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The Rock Of Tanios
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21 of 23 people found the following review helpful
on 26 September 2001
This is one of those magical books in which, on almost every page, there is a sentence or turn of phrase that literally makes you catch your breath. The superb craftmanship of the writing of this book is admirable, but it is the unforced eloquence of the story that enchanted me. I was actually disappointed when it ended...despite the grace and strength of his other works, I feel strongly that this is--so far!-his masterpiece.
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12 of 13 people found the following review helpful
on 26 April 1999
For the first time, Amin Maalouf talks about his home country, Lebanon. He does it without even mentioning its name but with great sensitivity. Less history oriented than his former books but very touching. I couldn't put it down before getting to the end.
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18 of 20 people found the following review helpful
on 14 April 2003
As an avid reader of Amin Maalouf's work anyway, I was really looking forward to reading The Rock of Tanios when it came out. I was pleasantly surprised to find myself far more impressed by this book than any of his others.
The book tells the story of a small Lebanese village where the Sheikh is the master who must be obeyed. His son (or is he? read it to find out) Tanios rebels against the system and suddenly disappears. But what has happened to him? No one knows, but his name is made famous by his disappearance.
Years later scholars try to find out what happened.
Don't take my word for it. Read it. It's great. If you're interested in the Middle East you'll love this book.
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10 of 11 people found the following review helpful
on 25 November 2000
I just finished reading this book and, as expected with Maalouf, I was enchanted. It reads like a fairy tale only much closer to reality (at least for myself). All vices from hate to lust are represented with such vivid imagery, The kind of book that makes you reflect after every page.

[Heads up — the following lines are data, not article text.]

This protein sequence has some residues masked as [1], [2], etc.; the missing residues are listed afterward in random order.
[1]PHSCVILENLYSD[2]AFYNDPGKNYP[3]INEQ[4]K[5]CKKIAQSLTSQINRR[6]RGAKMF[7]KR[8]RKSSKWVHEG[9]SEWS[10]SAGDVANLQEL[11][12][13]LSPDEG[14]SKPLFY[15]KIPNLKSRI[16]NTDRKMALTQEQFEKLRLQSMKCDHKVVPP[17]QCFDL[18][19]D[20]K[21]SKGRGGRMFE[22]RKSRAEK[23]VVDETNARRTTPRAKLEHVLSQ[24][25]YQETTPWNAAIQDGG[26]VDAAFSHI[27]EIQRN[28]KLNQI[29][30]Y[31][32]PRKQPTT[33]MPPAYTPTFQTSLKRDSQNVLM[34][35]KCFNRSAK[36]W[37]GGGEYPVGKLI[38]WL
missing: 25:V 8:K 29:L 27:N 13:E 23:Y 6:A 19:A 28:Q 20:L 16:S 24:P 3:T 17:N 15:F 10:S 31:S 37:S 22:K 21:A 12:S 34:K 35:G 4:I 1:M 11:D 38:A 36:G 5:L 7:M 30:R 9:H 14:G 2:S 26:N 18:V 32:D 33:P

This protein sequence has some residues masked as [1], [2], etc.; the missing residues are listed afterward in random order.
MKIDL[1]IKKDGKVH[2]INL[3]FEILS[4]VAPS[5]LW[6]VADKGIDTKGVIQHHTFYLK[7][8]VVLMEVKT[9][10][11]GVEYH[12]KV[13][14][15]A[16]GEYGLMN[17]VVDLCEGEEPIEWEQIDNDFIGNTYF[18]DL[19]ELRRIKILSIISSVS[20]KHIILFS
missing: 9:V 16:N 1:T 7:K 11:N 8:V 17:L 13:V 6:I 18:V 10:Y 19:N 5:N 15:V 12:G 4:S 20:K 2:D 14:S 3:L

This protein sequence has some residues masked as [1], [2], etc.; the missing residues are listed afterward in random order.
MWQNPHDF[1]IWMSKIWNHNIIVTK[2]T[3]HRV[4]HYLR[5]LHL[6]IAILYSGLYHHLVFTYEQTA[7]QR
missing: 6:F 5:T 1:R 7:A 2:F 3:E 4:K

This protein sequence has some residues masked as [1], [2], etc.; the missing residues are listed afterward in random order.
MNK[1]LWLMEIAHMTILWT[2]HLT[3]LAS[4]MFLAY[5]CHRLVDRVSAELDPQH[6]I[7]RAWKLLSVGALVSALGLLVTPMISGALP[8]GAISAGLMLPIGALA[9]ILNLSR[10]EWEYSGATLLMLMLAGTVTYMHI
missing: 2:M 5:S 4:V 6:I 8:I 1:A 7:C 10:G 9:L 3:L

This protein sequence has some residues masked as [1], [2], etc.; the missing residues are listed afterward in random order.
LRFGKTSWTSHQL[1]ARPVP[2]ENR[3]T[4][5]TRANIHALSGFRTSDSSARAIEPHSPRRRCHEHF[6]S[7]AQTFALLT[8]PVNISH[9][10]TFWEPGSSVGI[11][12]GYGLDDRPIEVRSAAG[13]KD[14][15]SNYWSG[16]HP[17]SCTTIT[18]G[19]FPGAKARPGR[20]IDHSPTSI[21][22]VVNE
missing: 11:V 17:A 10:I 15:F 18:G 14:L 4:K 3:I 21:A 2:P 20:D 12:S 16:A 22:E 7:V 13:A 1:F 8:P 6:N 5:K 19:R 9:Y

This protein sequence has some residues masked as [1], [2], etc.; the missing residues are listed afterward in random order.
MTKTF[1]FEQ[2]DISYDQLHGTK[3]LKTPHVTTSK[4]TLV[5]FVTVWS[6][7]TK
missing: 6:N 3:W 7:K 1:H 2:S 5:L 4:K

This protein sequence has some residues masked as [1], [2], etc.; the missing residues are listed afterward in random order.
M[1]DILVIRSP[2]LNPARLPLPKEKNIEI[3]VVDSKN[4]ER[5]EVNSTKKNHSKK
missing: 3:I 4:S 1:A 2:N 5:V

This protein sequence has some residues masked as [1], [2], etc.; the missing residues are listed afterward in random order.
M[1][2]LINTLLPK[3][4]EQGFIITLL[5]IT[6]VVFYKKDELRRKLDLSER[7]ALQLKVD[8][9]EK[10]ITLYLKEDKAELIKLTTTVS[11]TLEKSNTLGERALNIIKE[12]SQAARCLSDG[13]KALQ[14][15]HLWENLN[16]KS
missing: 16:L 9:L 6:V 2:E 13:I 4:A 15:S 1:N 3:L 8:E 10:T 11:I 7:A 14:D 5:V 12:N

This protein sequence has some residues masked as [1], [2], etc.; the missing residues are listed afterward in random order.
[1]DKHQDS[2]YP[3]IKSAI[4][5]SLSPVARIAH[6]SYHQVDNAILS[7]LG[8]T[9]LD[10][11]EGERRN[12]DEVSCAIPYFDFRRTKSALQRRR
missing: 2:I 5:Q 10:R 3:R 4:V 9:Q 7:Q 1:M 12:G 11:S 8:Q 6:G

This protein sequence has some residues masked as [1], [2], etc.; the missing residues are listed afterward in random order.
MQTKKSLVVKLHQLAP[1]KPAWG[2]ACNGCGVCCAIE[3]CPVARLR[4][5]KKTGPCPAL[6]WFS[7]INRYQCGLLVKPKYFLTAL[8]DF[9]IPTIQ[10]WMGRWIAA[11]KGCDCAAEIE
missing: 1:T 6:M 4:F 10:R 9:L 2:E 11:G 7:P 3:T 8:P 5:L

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1 of 1 people found the following review helpful
on 2 January 2010
The Rock of Tanios, which won the Prix Goncourt, is set in Christian and Druze communities in the Lebanese mountains at the time of Mehmet Ali's campaigns against the Ottomans (late 1830s). It is an interesting story in which events often occur as the result of issues specific to the community in which they take place rather than deriving from an outsider's assumption of a cross-cultural commonality of motivation and emotion. As with other books by Maalouf, this is an excellent read and often fascinating. The reconstruction of a community, its values and everyday life is highly skilled. Perhaps his best.
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on 6 February 2014
This was an entertaining read, especially for those interested in Lebanon and folk legends. Although the story and titular character are fictional, the historical context is based upon real events (the shifting powers of the middle-eastern rulers and European empires). The tumultuous state of Asia and the Arabian Peninsula are the stage upon which a more personal story is told, of Tanios and his village. There are many unusual and intriguing characters, with traditions just as eccentric.

As I am pretty ignorant about the history of the areas mentioned, I was at times a little lost when reading the book, specifically during the latter portion when all the talk of the Emir and the empires began. I also felt that some of the characterisation may have been lost in translation, or perhaps could have benefited from more adventurous imagery and dialogue.